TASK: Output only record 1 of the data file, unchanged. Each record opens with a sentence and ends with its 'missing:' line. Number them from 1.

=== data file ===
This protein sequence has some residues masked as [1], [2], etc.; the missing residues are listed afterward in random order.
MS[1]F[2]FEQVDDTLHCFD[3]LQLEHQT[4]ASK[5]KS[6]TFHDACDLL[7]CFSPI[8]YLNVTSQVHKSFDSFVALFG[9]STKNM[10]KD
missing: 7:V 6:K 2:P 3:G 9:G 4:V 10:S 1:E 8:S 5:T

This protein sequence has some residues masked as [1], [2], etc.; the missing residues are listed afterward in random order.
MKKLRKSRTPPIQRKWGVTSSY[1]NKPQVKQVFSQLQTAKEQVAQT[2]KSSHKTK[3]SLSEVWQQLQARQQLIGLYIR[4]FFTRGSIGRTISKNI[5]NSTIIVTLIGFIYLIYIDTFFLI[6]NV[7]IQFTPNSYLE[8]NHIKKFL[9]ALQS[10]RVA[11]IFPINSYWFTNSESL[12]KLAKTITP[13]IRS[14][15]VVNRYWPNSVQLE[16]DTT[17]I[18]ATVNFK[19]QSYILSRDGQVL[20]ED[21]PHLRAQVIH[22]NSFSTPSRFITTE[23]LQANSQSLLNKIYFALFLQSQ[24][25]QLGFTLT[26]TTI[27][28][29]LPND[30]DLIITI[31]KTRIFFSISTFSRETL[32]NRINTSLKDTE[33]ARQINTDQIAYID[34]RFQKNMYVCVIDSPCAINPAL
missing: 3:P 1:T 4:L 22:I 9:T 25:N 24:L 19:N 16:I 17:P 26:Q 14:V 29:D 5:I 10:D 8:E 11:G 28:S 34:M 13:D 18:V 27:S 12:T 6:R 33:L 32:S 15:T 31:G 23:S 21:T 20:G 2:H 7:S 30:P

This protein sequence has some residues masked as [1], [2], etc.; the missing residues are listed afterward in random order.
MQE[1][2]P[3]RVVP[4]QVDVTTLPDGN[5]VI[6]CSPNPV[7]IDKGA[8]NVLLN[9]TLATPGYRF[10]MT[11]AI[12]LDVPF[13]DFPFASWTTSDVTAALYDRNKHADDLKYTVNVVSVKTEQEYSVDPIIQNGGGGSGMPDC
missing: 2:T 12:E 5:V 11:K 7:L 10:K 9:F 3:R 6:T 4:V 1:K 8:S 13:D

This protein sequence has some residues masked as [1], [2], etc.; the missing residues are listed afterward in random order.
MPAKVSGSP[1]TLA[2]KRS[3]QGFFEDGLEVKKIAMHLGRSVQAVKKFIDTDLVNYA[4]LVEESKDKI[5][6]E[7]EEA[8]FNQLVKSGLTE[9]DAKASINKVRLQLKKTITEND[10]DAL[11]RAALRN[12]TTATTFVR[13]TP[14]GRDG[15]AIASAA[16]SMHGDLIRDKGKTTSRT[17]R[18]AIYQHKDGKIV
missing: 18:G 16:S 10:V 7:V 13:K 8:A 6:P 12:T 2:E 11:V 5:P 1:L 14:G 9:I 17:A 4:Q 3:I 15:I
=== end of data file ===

This protein sequence has some residues masked as [1], [2], etc.; the missing residues are listed afterward in random order.
MS[1]F[2]FEQVDDTLHCFD[3]LQLEHQT[4]ASK[5]KS[6]TFHDACDLL[7]CFSPI[8]YLNVTSQVHKSFDSFVALFG[9]STKNM[10]KD
missing: 7:V 6:K 2:P 3:G 9:G 4:V 10:S 1:E 8:S 5:T